United States District Court, N.D. New York
LIONKING ZULU Plaintiff pro se
OF THE NEW YORK STATE ATTORNEY GENERAL Attorneys for
W. HICKEY, AAG
MEMORANDUM-DECISION AND ORDER
D'Agostino, U.S. District Judge
an inmate in the custody of the New York State Department of
Corrections and Community Supervision ("DOCCS"),
commenced this action pursuant to 42 U.S.C. § 1983,
asserting claims arising from when he was incarcerated at
Upstate Correctional Facility ("Upstate C.F.").
See Dkt. No. 11. In his amended complaint, Plaintiff
asserts an Eighth Amendment claim against Defendants Seymour
and Grant for allegedly tampering with his food. See
11, 2016, Defendants moved for summary judgment. See
Dkt. No. 44. In their motion, Defendants argue that Plaintiff
cannot establish their personal involvement in the alleged
constitutional violation, there are no disputed issues of
material fact precluding summary judgment, and they are
entitled to qualified immunity. See Id. In a
Report-Recommendation and Order dated March 3, 2017,
Magistrate Judge Stewart recommended that the Court grant
Defendants' motion. See Dkt. No. 61.
Specifically, Magistrate Judge Stewart found that Plaintiff
failed to put forth evidence demonstrating Defendants'
personal involvement in the alleged Eighth Amendment
violation and recommended granting Defendants' motion on
that basis. See Id. at 6-9.
before the Court is Magistrate Judge Stewart's March 3,
2017 Report-Recommendation and Order.
neither party objected to Magistrate Judge Stewart's
recitation of the relevant background facts, and because it
is consistent with the record, the Court adopts the factual
background set forth in Magistrate Judge Stewart's
Report-Recommendation and Order. See Dkt. No. 61 at
may grant a motion for summary judgment only if it determines
that there is no genuine issue of material fact to be tried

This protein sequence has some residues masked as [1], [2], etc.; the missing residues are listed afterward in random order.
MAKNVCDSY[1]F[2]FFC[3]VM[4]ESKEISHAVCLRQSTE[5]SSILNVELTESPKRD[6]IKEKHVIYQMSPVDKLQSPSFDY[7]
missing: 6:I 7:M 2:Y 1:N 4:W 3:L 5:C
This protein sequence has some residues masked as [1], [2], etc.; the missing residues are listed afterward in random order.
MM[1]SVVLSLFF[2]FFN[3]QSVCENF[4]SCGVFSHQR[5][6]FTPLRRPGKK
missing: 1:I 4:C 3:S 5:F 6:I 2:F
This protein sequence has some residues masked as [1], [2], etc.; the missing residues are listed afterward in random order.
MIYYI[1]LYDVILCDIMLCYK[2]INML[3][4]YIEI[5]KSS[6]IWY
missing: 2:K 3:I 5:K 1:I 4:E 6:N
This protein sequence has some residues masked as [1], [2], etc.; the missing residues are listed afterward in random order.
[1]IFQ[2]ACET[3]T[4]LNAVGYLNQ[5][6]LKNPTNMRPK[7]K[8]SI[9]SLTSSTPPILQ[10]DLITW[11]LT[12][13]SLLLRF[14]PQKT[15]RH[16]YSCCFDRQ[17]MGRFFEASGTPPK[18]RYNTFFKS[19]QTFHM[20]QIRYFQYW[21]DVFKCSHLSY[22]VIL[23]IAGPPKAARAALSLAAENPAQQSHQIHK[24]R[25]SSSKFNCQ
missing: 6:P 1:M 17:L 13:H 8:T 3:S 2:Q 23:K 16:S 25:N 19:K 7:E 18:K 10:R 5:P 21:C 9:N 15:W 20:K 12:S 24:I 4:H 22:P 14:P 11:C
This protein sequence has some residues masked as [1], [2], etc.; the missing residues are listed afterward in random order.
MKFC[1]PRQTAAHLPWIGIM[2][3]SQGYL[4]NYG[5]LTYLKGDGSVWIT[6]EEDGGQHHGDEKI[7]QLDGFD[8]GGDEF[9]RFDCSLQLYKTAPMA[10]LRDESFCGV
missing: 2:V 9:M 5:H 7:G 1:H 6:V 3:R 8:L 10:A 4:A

and that the facts as to which there is no such issue warrant
judgment for the movant as a matter of law. See Chambers
v. TRM Copy Ctrs. Corp., 43 F.3d 29, 36 (2d Cir. 1994)
(citations omitted). When analyzing a summary judgment
motion, the court "cannot try issues of fact; it can
only determine whether there are issues to be tried."
Id. at 36-37 (quotation and other citation omitted).
Moreover, it is well-settled that a party opposing a motion
for summary judgment may not simply rely on the assertions in
its pleadings. See Celotex Corp. v. Catrett, 477
U.S. 317, 324 (1986) (quoting Fed.R.Civ.P. 56(c) (e)).
assessing the record to determine whether any such issues of
material fact exist, the court is required to resolve all
ambiguities and draw all reasonable inferences in favor of
the nonmoving party. See Chambers, 43 F.3d at 36
(citing Anderson v. Liberty Lobby, Inc., 477 U.S.
242, 255, 106 S.Ct. 2502, 2513-14, 91 L.Ed.2d 202 (1986))
(other citations omitted). Where the non-movant either does
not respond to the motion or fails to dispute the
movant's statement of material facts, the court may not
rely solely on the moving party's Rule 56.1 statement;
rather the court must be satisfied that the citations to
evidence in the record support the movant's assertions.
See Giannullo v. City of N.Y., 322 F.3d 139, 143 n.5
(2d Cir. 2003) ...